The 20 Best Fake Accents in Movies


Many actors and actresses have tried perfecting roles with a foreign accent or dialect. Although many of these have made an honorable attempt at it, some doing a decent job, it is rarely close to the original. And of course, it is difficult, since there will always be locals who can pinpoint the smallest nuances of words that the actor might have gotten wrong.

However, there are a few great examples, in which the work and effort put into the voice acting has proved to be almost perfect. This list therefore honors these great and nearly flawless attempts at foreign accents and/or dialects.

There is a difference between doing a foreign accent and a foreign dialect. Accents mainly refer to the pronunciation of words and phrases, while a dialect is when actual words are changed in their spelling as well.

This list focuses on the English language, and will come across accents as well as dialects, seeing as the distinction can be extremely difficult to make, and the performances are equally astounding, be it a foreign accent or dialect.

To clarify why certain great performers aren’t mentioned in the list, it’s not a list of great linguistic performances in general, but a list for the English language in particular, hereby excluding an actor such as Christoph Waltz, who though brilliant in French, German, Italian and English, hasn’t done a distinctive performance of a foreign English accent (yet).

The list does also exclude people such as Alan Cumming, Hugh Laurie, Yael Stone, Lars Mikkelsen and Damien Lewis, who have all showcased brilliant accent and dialect work, but seeing as they have done so on TV-shows, they deserve a list on their own.

In the end this list hopes to revisit, or maybe even discover, truly great performances of all kinds of different English accents and dialects, giving the importance of great voice work (actors as well as dialect coaches) the attention it deserves.


20. Chiwetel Ejiofor – 12 Years A Slave
Role: American
Actually: English

12 Years a Slave

12 Years a Slave was generally a well received film all around and is till this day praised as extremely believable and well made. From its acting, costumes and script, to the southern dialect.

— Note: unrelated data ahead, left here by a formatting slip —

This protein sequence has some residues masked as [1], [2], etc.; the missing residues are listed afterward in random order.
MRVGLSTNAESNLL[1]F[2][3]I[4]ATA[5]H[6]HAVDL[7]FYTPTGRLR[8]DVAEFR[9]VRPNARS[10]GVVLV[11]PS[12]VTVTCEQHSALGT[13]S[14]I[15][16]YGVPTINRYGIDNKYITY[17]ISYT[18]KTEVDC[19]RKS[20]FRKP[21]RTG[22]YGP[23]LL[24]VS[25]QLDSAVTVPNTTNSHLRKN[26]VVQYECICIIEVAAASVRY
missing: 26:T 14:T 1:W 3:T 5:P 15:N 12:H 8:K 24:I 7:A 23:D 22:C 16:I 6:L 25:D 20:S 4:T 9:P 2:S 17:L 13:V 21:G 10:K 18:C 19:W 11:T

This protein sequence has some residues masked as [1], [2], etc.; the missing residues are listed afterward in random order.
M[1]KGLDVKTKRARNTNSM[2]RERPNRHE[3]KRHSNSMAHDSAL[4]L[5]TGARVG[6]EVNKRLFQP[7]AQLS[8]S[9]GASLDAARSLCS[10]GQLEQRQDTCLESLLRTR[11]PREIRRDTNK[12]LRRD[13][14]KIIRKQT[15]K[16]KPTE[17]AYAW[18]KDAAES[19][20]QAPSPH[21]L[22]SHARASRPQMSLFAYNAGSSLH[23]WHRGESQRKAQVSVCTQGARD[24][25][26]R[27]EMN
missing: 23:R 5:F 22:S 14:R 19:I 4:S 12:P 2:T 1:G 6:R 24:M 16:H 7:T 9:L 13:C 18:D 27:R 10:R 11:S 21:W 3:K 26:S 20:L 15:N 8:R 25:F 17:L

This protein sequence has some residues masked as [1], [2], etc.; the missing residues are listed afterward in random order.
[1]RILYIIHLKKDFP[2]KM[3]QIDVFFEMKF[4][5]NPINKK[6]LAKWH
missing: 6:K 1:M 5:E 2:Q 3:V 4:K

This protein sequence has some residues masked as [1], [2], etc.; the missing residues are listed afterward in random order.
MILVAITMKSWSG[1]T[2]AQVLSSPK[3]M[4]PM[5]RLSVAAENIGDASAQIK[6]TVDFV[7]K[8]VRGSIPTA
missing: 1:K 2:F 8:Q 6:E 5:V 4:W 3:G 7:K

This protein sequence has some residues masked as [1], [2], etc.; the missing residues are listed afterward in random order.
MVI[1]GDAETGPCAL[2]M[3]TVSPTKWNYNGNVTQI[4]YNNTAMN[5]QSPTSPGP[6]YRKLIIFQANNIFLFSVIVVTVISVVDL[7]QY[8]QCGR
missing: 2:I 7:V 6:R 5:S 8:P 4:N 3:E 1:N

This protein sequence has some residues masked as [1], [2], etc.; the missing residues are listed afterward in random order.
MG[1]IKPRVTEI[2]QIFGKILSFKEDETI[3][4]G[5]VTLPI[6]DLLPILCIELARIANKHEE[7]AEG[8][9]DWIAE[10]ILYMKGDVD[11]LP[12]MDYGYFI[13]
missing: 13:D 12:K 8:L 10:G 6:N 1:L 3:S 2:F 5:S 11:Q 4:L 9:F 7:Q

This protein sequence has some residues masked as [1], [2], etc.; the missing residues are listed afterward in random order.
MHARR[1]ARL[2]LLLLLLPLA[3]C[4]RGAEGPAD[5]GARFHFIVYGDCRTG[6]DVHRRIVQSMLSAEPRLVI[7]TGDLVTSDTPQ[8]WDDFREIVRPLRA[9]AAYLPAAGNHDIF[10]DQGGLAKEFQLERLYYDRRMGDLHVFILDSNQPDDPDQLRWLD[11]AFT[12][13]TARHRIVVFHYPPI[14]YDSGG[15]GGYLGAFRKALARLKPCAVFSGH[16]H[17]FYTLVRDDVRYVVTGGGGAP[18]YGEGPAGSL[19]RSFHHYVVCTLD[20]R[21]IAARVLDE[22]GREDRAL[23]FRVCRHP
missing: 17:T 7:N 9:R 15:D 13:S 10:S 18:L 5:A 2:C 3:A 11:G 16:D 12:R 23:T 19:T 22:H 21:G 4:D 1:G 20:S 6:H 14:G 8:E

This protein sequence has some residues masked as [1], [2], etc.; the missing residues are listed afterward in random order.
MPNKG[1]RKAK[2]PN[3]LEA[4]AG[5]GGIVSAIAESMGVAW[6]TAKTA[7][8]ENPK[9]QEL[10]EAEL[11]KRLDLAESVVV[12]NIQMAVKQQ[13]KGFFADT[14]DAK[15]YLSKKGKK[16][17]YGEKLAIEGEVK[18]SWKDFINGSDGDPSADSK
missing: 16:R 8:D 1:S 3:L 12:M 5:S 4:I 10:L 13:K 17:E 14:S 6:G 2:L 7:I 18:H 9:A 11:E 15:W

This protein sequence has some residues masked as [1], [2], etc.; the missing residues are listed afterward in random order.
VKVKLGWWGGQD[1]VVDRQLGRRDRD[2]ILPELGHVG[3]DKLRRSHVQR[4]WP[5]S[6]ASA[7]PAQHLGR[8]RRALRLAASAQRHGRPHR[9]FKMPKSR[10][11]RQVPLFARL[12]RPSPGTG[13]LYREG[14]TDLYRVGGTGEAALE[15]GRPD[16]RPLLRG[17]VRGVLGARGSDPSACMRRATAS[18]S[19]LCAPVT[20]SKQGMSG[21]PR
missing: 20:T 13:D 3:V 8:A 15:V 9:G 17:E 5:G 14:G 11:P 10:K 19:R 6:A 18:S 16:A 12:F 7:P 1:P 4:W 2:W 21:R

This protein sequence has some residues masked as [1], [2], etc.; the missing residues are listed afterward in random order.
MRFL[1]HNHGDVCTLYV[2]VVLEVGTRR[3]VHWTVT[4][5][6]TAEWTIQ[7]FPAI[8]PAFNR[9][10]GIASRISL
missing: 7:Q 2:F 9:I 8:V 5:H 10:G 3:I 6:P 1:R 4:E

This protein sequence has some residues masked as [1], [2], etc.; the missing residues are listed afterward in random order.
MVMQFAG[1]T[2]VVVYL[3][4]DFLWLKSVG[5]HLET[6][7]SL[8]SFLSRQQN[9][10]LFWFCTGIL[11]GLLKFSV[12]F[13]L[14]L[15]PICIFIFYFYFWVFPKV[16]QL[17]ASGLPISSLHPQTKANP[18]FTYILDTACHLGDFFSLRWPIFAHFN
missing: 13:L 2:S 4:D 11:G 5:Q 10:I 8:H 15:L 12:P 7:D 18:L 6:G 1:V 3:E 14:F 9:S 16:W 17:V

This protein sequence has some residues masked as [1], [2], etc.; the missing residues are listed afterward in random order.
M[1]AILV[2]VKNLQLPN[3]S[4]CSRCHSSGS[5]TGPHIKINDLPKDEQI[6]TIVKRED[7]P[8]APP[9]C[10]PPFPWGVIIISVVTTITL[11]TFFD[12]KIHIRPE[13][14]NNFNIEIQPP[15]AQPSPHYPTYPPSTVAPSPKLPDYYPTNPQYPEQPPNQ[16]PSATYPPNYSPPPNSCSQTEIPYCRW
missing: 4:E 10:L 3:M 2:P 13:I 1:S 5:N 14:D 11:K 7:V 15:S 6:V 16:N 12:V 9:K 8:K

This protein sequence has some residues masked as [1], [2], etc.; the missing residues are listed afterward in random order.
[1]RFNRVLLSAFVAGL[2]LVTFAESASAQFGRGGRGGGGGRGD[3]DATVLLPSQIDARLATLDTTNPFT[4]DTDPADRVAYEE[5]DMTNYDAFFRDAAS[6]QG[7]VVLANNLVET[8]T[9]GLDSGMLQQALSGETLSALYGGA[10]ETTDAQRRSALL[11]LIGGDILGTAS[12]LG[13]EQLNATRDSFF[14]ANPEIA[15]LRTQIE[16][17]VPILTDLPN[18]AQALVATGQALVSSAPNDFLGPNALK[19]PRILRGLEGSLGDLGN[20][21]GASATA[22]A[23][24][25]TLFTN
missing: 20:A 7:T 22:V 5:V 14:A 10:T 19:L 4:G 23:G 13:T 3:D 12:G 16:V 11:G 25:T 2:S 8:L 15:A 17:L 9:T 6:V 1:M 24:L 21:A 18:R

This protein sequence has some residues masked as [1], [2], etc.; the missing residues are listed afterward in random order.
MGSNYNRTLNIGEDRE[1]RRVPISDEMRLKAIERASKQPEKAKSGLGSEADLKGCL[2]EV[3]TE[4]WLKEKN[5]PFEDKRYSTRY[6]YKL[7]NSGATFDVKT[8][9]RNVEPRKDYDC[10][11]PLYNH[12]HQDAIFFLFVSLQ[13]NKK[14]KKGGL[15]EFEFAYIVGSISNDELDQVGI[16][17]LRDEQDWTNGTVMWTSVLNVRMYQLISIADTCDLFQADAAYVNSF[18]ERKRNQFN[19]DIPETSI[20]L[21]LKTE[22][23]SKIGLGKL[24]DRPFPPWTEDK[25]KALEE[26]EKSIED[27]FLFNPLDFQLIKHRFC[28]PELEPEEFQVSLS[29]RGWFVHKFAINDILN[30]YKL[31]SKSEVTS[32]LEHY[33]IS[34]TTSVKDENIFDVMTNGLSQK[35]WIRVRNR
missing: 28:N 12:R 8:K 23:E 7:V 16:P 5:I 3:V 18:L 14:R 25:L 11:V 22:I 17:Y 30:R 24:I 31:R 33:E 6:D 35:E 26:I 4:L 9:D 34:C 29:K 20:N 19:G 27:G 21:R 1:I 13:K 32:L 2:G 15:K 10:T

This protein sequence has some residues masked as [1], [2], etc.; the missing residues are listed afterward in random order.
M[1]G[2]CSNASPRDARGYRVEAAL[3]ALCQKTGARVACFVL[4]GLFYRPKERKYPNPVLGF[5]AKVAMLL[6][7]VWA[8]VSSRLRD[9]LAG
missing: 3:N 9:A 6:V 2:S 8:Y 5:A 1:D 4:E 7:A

Although most actors and actresses were praised for the apparent authenticity of their speech, with a few exceptions (looking at you, Cumberbatch), Chiwetel Ejiofor takes the cake. His dialect is consistent throughout the film, it isn’t exaggerated, and this combined with an overall great acting job, makes the performance very impressive.

The knowledge that Ejiofor was raised in London by Nigerian parents and usually carries a soothing English accent, only makes it so much more impressive.

Michael Buster, who has worked on productions such as Minority Report and Star Trek was the dialect coach behind the whole cast of 12 Years a Slave, and hereby also helped Ejiofor reach the perfection of his character, Solomon’s, dialect. As they didn’t know much about the dialects of slaves in the 1840’s, they put together an accent combined of rural samples from Mississippi and Louisiana.

Other than that, Ejiofor explained that he also grew up watching American television, which gave him a sense of dialects from an early age, and the more times he has done accents and dialects in films, the better it gets.

And Ejiofor has done some noteworthy American accents before the Academy favorite, in films such as Inside Man and American Gangster. However, the role as Solomon being his true break through role, combined with the precision in every aspect of his depiction of the enslaved man, makes it an obvious choice for this list.

Memorable line:
Solomon: “I apologize for my appearance. But I have had a difficult time these past several years”


19. Colin Farrell – Tigerland
Role: American
Actually: Irish